Getting Started with Hive and MapR-DB Integration

In this tutorial we will:

  • Create a Hive table
  • Populate the Hive table with data from a text file
  • Query the Hive table
  • Create a Hive-MapR-DB table
  • Introspect the Hive-MapR-DB table from the HBase shell
  • Populate the Hive-MapR-DB table with data from the Hive table
  • Query the Hive-MapR-DB table from Hive
  • Convert an existing MapR-DB table into a Hive-MapR table

Be sure that you have successfully completed all of the steps in Installing Hive and review the MapR-DB topics before beginning this Getting Started tutorial.

This Getting Started tutorial is based on the Hive-HBase Integration section of the Apache Hive Wiki. However, please note that there are some significant differences.

Create a Hive table with two columns

Change to your Hive installation directory if you're not already there and start Hive:

$ cd $HIVE_HOME
$ bin/hive

Execute the CREATE TABLE command to create the Hive pokes table

hive> CREATE TABLE pokes (foo INT, bar STRING);

To see if the pokes table has been created successfully, execute the SHOW TABLES command

hive> SHOW TABLES;
OK
pokes
Time taken: 0.74 seconds

The pokes table appears in the list of tables. Populate the Hive pokes table with data:

The kv1.txt file is provided in the $HIVE_HOME/examples/files directory. Execute the LOAD DATA LOCAL INPATH command to populate the Hive pokes table with data from the kv1.txt file.

hive> LOAD DATA LOCAL INPATH './examples/files/kv1.txt' OVERWRITE INTO TABLE pokes;

A message appears confirming that the table was created successfully, and the Hive prompt reappears:

Copying data from file:
...
OK
Time taken: 0.278 seconds
hive>

Execute a SELECT query on the Hive pokes table

hive> SELECT * FROM pokes WHERE foo = 98;

The SELECT statement executes, runs a MapReduce application, and prints the application output:

OK
98      val_98
98      val_98
Time taken: 18.059 seconds

The output of the SELECT command displays two identical rows because there are two identical rows in the Hive pokes table with a key of 98.

Warning:

Hive tables can have multiple identical keys. As we will see shortly, MapR-DB tables cannot have multiple identical keys, only unique keys.

Create a Hive-MapR-DB table

Enter these four lines of code at the Hive prompt:

hive> CREATE TABLE mapr_table_1(key int, value string)
    > STORED BY 'org.apache.hadoop.hive.hbase.HBaseStorageHandler'
    > WITH SERDEPROPERTIES ("hbase.columns.mapping" = ":key,cf1:val")
    > TBLPROPERTIES ("hbase.table.name" = "/user/mapr/xyz");

After a brief delay, a message appears confirming that the table was created successfully:

OK
Time taken: 5.195 seconds

Note: The TBLPROPERTIES command is not required, but those new to Hive-MapR-DB integration may find it easier to understand what's going on if Hive and MapR-DB use different names for the same table.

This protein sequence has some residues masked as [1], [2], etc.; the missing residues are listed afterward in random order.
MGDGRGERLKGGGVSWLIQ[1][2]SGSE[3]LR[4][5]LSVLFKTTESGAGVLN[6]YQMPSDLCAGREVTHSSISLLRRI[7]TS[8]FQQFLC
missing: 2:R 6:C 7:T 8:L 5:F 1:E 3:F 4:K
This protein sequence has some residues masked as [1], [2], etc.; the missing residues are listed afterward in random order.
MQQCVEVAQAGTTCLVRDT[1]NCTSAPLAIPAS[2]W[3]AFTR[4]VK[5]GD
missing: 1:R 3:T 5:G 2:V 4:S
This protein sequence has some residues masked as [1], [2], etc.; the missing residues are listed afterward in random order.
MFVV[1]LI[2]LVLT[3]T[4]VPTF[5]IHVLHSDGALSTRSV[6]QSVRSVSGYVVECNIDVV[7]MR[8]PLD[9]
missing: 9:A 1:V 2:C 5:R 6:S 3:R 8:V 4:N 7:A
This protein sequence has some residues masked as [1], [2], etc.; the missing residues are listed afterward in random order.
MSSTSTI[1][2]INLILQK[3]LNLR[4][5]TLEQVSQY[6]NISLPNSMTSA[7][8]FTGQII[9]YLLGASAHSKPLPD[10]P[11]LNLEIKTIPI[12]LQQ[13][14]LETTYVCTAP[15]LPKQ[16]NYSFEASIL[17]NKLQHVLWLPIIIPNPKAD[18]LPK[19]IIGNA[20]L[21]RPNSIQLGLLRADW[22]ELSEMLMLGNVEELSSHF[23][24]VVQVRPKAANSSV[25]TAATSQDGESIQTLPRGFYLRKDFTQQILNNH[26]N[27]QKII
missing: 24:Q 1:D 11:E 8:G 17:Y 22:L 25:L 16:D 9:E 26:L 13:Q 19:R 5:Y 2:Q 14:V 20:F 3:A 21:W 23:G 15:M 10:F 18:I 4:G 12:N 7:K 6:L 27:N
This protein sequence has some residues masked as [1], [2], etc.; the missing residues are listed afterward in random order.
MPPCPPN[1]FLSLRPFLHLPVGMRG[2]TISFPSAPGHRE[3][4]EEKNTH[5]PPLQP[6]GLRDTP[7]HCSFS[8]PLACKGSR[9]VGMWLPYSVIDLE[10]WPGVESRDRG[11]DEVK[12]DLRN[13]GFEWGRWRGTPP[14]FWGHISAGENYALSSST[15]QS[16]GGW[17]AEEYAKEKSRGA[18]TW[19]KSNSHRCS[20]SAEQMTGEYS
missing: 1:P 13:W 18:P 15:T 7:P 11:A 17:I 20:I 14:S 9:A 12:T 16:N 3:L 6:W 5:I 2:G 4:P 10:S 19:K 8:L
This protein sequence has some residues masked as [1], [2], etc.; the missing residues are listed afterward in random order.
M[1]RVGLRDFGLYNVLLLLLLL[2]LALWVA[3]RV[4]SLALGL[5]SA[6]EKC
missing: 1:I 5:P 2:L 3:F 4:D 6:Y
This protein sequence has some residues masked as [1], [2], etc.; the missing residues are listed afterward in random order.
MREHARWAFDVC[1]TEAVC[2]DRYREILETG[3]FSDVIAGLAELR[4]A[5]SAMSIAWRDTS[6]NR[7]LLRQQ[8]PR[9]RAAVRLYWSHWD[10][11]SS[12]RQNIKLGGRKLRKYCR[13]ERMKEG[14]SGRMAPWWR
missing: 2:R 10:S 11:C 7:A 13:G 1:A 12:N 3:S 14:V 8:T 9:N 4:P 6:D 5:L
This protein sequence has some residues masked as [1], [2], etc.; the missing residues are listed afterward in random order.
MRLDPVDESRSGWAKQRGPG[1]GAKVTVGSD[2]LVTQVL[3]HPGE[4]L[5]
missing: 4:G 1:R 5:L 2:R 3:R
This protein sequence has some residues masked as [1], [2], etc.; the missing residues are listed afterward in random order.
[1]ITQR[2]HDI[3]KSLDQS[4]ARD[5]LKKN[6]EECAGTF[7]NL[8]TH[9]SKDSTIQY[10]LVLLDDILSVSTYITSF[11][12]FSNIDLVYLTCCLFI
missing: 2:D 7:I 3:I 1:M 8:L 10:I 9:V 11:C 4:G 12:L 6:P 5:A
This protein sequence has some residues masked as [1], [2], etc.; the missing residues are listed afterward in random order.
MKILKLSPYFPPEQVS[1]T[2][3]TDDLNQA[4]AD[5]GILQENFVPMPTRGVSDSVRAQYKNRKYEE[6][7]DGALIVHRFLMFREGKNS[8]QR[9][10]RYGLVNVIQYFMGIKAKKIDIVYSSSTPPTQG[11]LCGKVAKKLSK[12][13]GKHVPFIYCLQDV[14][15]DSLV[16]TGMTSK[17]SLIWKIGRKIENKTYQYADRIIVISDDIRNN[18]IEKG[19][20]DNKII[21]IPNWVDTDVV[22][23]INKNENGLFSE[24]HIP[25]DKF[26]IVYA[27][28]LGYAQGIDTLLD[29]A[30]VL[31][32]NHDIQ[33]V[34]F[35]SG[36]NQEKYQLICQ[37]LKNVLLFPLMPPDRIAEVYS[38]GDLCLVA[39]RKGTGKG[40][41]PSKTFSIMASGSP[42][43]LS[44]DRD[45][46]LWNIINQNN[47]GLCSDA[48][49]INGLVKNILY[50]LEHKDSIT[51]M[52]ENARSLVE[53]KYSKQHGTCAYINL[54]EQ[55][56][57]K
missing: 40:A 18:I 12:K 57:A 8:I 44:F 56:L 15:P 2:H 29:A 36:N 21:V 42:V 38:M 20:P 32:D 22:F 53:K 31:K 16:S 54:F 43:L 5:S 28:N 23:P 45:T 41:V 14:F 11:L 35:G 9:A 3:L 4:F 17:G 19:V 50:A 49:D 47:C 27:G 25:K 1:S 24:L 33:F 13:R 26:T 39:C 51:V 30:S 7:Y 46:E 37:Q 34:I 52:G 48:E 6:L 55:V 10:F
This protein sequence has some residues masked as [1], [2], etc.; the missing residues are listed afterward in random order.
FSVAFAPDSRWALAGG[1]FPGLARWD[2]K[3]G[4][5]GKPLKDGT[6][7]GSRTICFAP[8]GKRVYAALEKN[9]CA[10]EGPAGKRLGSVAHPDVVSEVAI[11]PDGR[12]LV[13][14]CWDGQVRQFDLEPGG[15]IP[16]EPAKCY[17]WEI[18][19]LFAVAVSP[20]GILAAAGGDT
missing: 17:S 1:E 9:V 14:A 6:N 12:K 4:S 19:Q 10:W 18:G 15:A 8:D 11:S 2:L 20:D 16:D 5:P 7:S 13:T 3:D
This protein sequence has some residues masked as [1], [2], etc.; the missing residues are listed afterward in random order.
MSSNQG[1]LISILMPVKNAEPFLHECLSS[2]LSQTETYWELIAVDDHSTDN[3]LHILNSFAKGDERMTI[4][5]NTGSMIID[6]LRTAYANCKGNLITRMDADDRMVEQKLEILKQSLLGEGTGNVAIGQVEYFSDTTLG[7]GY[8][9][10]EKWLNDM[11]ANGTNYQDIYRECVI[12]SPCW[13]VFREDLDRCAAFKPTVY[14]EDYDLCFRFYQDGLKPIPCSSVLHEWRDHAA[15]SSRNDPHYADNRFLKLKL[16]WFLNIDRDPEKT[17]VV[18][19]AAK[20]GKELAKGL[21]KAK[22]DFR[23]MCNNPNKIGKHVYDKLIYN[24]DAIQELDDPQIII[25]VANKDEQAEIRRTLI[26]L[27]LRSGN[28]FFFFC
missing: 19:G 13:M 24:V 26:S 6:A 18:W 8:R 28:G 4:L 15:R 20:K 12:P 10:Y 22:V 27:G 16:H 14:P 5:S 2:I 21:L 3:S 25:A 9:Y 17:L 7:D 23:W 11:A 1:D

In this example, Hive will recognize this table as "mapr_table_1" and MapR-DB will recognize this table as "xyz".

Start the HBase shell

Keeping the Hive terminal session open, start a new terminal session for HBase, then start the HBase shell:

$ cd $HBASE_HOME
$ bin/hbase shell
HBase Shell; enter 'help<RETURN>' for list of supported commands.
Type "exit<RETURN>" to leave the HBase Shell
Version 0.90.4, rUnknown, Wed Nov  9 17:35:00 PST 2011

hbase(main):001:0>

Execute the list command to see a list of HBase tables

hbase(main):001:0> list
TABLE
/user/mapr/xyz
1 row(s) in 0.8260 seconds

HBase recognizes the Hive-MapR-DB table named xyz in directory /user/mapr. This is the same table known to Hive as mapr_table_1.

Display the description of the /user/mapr/xyz table in the HBase shell

hbase(main):004:0> describe "/user/mapr/xyz"
DESCRIPTION                                          ENABLED
 {NAME => '/user/mapr/xyz', FAMILIES => [{NAME => 'cf1', DATA_B true
 LOCK_ENCODING => 'NONE', BLOOMFILTER => 'NONE', REP
 LICATION_SCOPE => '0', VERSIONS => '3', MIN_VERSION
 S => '0', TTL => '2147483647', KEEP_DELETED_CELLS =
 > 'false', BLOCKSIZE => '65536', IN_MEMORY => 'fals
 e', ENCODE_ON_DISK => 'true', BLOCKCACHE => 'true'}
 ]}
1 row(s) in 0.0240 seconds

From the Hive prompt, insert data from the Hive table pokes into the Hive-MapR-DB table mapr_table_1

hive> INSERT OVERWRITE TABLE mapr_table_1 SELECT * FROM pokes WHERE foo=98;
...
2 Rows loaded to mapr_table_1
OK
Time taken: 13.384 seconds

Query mapr_table_1 to see the data we have inserted into the Hive-MapR-DB table

hive> SELECT * FROM mapr_table_1;
OK
98      val_98
Time taken: 0.56 seconds

Even though we loaded two rows from the Hive pokes table that had the same key of 98, only one row was actually inserted into mapr_table_1. This is because mapr_table_1 is a MapR-DB table, and although Hive tables support duplicate keys, MapR-DB tables only support unique keys. MapR-DB tables arbitrarily retain only one key, and silently discard all of the data associated with duplicate keys.

Convert a pre-existing MapR-DB table to a Hive-MapR-DB table

To convert a pre-existing MapR-DB table to a Hive-MapR-DB table, enter the following four commands at the Hive prompt.

Note that in this example the existing MapR-DB table is my_mapr_table in directory /user/mapr.

hive> CREATE EXTERNAL TABLE mapr_table_2(key int, value string)
    > STORED BY 'org.apache.hadoop.hive.hbase.HBaseStorageHandler'
    > WITH SERDEPROPERTIES ("hbase.columns.mapping" = "cf1:val")
    > TBLPROPERTIES("hbase.table.name" = "/user/mapr/my_mapr_table");

Now we can run a Hive query against the pre-existing MapR-DB table /user/mapr/my_mapr_table that Hive sees as mapr_table_2:

hive> SELECT * FROM mapr_table_2 WHERE key > 400 AND key < 410;
Total MapReduce jobs = 1
Launching Job 1 out of 1
Number of reduce tasks is set to 0 since there's no reduce operator
...
OK
401     val_401
402     val_402
403     val_403
404     val_404
406     val_406
407     val_407
409     val_409
Time taken: 9.452 seconds